variability that is completely consistent with the premise of a stable or
The increase in temperature across the U.S. in this century
is slightly smaller, but of comparable magnitude to the increase of temperature
that has characterized the world as a whole. The increase in minimum
temperature and the related increase in area affected by much above normal
minimum temperatures are also found in many other countries of the northern
hemisphere. Worldwide precipitation over land has changed little through the
twentieth century; increases noted in high latitudes have been balanced by
low-latitude decreases. By comparison, the change in precipitation in the U.S. is
still relatively moderate compared to some of the increases and decreases at
other latitudes. Decreases in the day-to-day differences of temperature
observed in the U.S. are also apparent in China and Russia, the only other
large countries analyzed as of this date. The persistent increase in the
proportion of precipitation derived from extremely heavy precipitation has not
been detected in these other countries.
Introduction in Global warming
“Global warming” has been introduced by the scientific
community and the media as the term that encompasses all potential changes in
climate that result from higher average global temperatures. Hundreds of
scientists from many different countries are working to understand global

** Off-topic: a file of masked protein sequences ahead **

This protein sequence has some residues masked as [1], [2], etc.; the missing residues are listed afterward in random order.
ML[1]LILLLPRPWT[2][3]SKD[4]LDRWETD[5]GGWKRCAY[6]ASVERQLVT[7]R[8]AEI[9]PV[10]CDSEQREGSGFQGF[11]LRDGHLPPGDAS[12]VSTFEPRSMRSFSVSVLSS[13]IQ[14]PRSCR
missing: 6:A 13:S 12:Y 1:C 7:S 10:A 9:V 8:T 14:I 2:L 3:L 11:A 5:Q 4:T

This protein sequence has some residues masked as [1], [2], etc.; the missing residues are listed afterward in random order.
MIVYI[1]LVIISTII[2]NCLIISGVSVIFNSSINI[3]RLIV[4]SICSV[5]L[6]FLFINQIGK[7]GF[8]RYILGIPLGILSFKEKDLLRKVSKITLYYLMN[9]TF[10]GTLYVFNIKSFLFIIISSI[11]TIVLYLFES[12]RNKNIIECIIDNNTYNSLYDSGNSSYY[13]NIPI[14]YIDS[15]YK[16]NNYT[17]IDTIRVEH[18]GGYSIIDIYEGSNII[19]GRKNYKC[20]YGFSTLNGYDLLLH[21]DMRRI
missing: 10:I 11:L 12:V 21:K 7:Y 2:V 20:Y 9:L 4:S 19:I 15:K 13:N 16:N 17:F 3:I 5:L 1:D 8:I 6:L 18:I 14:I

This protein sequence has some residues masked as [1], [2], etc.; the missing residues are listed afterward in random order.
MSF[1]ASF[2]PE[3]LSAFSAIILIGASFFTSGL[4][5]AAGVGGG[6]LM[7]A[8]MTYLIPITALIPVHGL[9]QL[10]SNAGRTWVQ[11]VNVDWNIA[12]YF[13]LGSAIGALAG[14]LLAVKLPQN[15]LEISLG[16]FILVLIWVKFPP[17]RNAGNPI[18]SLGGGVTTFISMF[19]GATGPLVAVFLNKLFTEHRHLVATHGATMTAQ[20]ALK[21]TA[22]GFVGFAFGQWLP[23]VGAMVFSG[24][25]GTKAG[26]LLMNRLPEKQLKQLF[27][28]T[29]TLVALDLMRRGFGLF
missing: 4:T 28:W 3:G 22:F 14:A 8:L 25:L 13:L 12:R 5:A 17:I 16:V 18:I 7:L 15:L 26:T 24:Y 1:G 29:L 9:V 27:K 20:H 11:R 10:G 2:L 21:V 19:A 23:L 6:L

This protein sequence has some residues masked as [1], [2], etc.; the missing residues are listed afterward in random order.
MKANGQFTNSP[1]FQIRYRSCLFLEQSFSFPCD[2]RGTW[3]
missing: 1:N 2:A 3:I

warming and have come to a consensus on several important aspects. In general,
Global warming will produce far more profound climatic changes than simply a
rise in global temperature.
A recent study by an international panel of scientists suggested that if trends
in current emissions of greenhouse gases and aerosols continue, the globe may
warm by an average of 2°C by the year 2100. The average rate of warming would
probably be greater than any seen in the last 10,000 years
An analysis of temperature records shows that the Earth has warmed an average
of 0.5°C over the past 100 years. This is consistent with predictions of global
warming due to an enhanced greenhouse effect and increased aerosols. Yet, it
could also be within acceptable limits for natural temperature variation. The
twelve warmest years of the twentieth century have occurred since 1980. The
Earth’s warmest years since 1861 have been: 1981, 1983, 1987, 1988, 1989, 1990,
1991, 1994, 1995, 1996, 1997 and 1998. 1997 and 1998 were the two warmest years
recorded during that period. This lends support to the assumption that the
Earth’s climate is warming. However, it may take another decade of continued